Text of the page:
Macy’s and the Bob & Dolores Hope Foundation have proudly presented the Bob Hope Band Scholarship Award annually since 2003. The scholarship is designed to honor one outstanding band member and their school band program participating in the Macy’s Thanksgiving Day Parade.
The award is especially meaningful because, during their lifetimes, Bob and Dolores Hope were truly honored and delighted to be featured in the Macy’s Thanksgiving Day Parade and recognized for their service. Moreover, as a gifted song and dance man, Bob knew the importance of music, especially to young people.
For almost a century, Bob Hope was celebrated for his ability to make people laugh. He became one of America’s best-loved entertainers rising to #1 in radio, television, and films. He was a proud American immigrant who gave his time to bring a sense of home to our troops stationed around the world. Since the days of World War II, he worked with the USO to bring humanity and hope to our men and women in uniform. This is the legacy of Bob Hope.
“On behalf of the Bob & Dolores Hope Foundation, and particularly on behalf of my dad, Bob Hope, I want to congratulate Naomi Winders on her most creative essay,” said Linda Hope. “I know that my parents would be very proud that such an accomplished and caring young woman was this year’s scholarship recipient,” she added.
Like many of the student recipients of the Bob Hope Band Scholarship, Naomi learned about Bob Hope through extensive research for her essay. More importantly, it was through her late and beloved grandmother, who deemed Hope her favorite comedian, Naomi became interested in Hopes remarkable life and accomplishments. In her winning essay, she wrote, “I realized how much I had in common with Bob Hope. She [my grandmother] would laugh so loud and wholeheartedly whenever she would watch or hear anything of Mr. Hope’s. Watching how happy he could make her made me want to be someone just like that. I not only wanted to make people laugh, but I wanted to make them happy, just like Bob Hope.
Naomi Winders grew up in Alaska. She was raised by her hardworking mother of three. From a young age, Naomi exhibited a great sense of humor and a natural talent for comedy, acting, emceeing and music. Quite simply, making people laugh made Naomi happy. Naomi hosted and wrote her own scripts for talent shows, pageants, a community Rotary Club event and her class graduation. “Of course, this doesn’t compare to hosting the Academy Awards nineteen times in one’s career,” says Naomi mocking herself, “but someday I hope to host the Oscars just once.”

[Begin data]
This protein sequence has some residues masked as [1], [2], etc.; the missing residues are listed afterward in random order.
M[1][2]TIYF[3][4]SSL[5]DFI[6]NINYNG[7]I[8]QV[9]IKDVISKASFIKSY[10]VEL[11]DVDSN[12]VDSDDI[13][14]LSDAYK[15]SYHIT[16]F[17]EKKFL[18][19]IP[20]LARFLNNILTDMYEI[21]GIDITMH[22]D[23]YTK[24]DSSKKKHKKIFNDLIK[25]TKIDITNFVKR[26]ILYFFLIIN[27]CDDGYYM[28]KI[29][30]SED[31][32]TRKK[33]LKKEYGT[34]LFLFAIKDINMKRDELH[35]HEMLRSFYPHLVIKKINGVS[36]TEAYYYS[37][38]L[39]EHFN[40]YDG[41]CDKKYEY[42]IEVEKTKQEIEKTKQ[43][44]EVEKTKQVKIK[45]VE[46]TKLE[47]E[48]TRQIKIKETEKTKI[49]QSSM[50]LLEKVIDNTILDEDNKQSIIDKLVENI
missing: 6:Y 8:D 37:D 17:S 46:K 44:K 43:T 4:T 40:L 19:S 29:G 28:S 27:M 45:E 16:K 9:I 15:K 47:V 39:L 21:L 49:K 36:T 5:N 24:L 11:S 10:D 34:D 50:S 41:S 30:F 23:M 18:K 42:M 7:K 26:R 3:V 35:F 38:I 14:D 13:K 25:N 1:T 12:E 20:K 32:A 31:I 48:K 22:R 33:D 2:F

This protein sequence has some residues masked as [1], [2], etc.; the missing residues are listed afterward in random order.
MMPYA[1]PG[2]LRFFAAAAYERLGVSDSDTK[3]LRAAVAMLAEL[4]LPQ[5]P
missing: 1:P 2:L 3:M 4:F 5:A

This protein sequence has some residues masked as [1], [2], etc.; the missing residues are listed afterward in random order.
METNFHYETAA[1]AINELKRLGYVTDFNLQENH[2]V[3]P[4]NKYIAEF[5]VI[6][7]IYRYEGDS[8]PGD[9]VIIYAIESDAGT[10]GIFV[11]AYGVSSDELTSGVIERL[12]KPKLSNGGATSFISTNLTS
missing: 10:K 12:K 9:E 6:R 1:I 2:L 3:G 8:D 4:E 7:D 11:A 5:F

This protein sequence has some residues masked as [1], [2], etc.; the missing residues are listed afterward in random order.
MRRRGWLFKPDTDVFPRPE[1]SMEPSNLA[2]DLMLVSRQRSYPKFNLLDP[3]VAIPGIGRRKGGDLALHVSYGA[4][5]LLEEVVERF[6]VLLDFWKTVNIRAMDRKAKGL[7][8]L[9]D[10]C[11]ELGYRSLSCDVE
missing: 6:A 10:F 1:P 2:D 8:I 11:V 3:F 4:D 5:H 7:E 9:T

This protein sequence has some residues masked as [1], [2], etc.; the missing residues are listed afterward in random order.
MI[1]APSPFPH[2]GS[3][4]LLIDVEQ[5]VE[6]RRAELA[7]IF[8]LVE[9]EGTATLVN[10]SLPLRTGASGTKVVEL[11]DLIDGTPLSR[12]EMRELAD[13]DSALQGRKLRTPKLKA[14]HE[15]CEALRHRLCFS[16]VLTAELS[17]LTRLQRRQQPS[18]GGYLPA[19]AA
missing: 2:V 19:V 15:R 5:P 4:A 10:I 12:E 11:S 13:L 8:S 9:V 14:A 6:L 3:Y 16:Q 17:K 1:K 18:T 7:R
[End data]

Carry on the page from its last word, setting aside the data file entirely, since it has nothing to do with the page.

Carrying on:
Her interest in volunteerism came from a sense of deep appreciation because her family was often on the receiving end of charity. In her essay about Bob Hope Naomi shares, “True humanitarians never do it for the awards, and Mr. Hope certainly did not. He would spend weeks of his precious time traveling around to hot, dusty, cold, remote and dangerously located military camps, even putting his own life on the line, so he could lift the spirits of the soldiers who were putting their lives on the line every day during the war. It’s amazing that he dedicated so much time, energy, funds, and love, just so he could create smiles and warm hearts. Bob Hope’s dedication to this country was truly inspiring and I wish more of our nation was as patriotic as he was, especially in today’s society.”
Naomi graduated Colony High School this past June and is presently a freshman at Brigham Young University in Provo, Utah.
The Colony High School Marching Band, THEE Northern Sound, has been entertaining audiences across the country for more than a decade. They have performed at the National Independence Day Parade, a Presidential Inauguration, the Sugar Bowl, the Rose Parade, and Grand Nationals. Today, they represent Alaska for the very first time in the Macy’s Thanksgiving Day Parade in New York City! They are the northernmost high school band in the country. The band is under the direction of Dr. Jamin L. Burton and drum majors Michael Delph and Charlie Carte.